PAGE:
Share this Post I was raised as a Catholic and went to church with my parents regularly on Sunday mornings. I was never taught about salvation. My parents eventually left the church, leaving me with no religion to follow. As an adult I kept on going back because that was all I knew. I thought that I was somehow OK … Read More
Peace and acceptance is something our society always seems to be looking for and I was no exception. I grew up in a home where alcohol and fighting were common; consequently, it was a place where I did not want to be. By the time I was in my teens and early twenties, I found myself absorbed in living “life to the fullest” and searching for someone to love and accept me.
I was baptized in a Lutheran church when I was younger, and my family went to church on special occasions, like Christmas and Easter. Later in my teen years, I attended youth group there. I was never a really bad kid growing up, but things were not always happy at home. When things were bad, I would have evil thoughts about my Dad who was a heavy drinker. During these times, I would question whether there was a God and wonder why He was letting these things happen to me.
When I was very young, until I was seven years old, my parents took me to church. After that, I would occasionally go with some neighbors. When I was about 18 or 19 years of age, I was starting to wonder what religion was all about. At the same time, my girlfriend was urging me to get to know God. This drove me back to the church that I had grown up in. I attended several Sundays to hear what the pastor had to say.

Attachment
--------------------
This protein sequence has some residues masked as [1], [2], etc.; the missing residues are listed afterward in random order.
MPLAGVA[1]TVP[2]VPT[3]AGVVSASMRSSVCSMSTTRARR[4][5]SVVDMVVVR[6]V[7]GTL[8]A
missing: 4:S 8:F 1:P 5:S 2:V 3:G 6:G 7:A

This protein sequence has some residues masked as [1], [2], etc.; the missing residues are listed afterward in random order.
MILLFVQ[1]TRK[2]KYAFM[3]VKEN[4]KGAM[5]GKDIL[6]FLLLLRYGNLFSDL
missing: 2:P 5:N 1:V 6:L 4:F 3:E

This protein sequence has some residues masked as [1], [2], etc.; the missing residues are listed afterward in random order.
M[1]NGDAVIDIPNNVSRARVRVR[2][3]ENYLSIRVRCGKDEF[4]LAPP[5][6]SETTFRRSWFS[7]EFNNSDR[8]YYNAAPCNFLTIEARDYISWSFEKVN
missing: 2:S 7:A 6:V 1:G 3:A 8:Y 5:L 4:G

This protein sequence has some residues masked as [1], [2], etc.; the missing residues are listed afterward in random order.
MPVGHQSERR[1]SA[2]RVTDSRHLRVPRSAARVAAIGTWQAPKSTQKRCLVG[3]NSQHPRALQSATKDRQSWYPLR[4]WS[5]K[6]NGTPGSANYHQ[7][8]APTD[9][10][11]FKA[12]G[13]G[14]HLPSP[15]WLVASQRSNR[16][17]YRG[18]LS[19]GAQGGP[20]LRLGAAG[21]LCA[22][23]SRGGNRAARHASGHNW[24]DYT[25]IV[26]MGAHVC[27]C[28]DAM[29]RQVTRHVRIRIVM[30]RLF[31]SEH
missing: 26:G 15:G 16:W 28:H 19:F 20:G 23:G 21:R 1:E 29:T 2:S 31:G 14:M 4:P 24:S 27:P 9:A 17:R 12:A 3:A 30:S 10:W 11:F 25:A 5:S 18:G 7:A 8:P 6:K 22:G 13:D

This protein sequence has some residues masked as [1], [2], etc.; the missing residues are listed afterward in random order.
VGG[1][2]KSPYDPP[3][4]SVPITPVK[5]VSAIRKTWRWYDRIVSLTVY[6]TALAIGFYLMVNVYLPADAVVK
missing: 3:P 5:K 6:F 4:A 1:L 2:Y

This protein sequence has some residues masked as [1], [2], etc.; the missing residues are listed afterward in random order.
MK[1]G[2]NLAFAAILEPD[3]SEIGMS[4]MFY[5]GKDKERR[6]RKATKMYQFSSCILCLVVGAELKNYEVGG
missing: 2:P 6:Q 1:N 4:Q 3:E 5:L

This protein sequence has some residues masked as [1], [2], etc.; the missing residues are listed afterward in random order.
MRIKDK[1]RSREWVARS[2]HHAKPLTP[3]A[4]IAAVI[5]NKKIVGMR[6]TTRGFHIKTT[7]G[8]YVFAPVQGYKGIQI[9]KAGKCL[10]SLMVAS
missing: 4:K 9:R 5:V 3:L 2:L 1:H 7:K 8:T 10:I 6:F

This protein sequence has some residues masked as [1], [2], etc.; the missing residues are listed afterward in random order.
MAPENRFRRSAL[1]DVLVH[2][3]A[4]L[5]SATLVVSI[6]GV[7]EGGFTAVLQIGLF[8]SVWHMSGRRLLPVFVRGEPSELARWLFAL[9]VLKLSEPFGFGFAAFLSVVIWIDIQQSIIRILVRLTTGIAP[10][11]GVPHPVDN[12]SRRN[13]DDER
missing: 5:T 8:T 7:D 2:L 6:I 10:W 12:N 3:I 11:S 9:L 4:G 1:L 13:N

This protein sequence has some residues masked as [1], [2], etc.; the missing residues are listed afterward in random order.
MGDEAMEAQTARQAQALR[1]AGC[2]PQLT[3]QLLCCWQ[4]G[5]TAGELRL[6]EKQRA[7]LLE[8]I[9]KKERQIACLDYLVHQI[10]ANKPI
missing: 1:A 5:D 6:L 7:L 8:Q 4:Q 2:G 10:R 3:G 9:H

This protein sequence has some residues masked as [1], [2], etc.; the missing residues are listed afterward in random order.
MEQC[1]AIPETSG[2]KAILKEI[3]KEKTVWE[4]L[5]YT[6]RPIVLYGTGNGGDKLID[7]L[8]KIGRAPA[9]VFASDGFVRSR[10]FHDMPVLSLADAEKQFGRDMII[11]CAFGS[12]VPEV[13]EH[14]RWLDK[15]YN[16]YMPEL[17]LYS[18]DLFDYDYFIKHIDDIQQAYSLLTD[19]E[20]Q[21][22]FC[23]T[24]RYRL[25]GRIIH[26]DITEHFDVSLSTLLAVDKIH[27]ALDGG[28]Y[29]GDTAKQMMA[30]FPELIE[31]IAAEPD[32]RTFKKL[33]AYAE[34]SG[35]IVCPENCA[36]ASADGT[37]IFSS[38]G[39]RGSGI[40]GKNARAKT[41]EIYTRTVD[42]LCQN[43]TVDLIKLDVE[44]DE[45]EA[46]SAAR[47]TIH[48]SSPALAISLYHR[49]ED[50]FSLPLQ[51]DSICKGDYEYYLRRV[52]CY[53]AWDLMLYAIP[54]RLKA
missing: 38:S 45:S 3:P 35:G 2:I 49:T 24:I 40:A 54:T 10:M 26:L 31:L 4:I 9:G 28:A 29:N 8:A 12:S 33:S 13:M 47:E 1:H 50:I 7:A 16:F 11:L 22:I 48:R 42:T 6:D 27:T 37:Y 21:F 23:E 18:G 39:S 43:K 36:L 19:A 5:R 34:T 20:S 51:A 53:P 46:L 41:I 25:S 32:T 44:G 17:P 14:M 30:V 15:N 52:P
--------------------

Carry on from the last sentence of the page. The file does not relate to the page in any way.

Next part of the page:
My name is Michael Brooks, and this is my story. I was baptized as an infant in the Episcopal Church. My mother and my aunt served on the Altar Guild. They were both key in the coffee hour following services each Sunday. My uncle Roy sang in the choir and was the church sextant. So, as a boy, I thought I was well connected, and due to my family’s contributions to the church, we were good people, and of course, heaven-bound due to our good works.
When I was about 15 or so, I began to wonder and inquire about what the Bible really had to say. As a child I had attended Sunday school at the Hereford Mennonite Church. And, as a young teen, I went through their catechism classes. But I didn’t feel like I was learning what the Bible really had to say, so I began my search for the “truth.”
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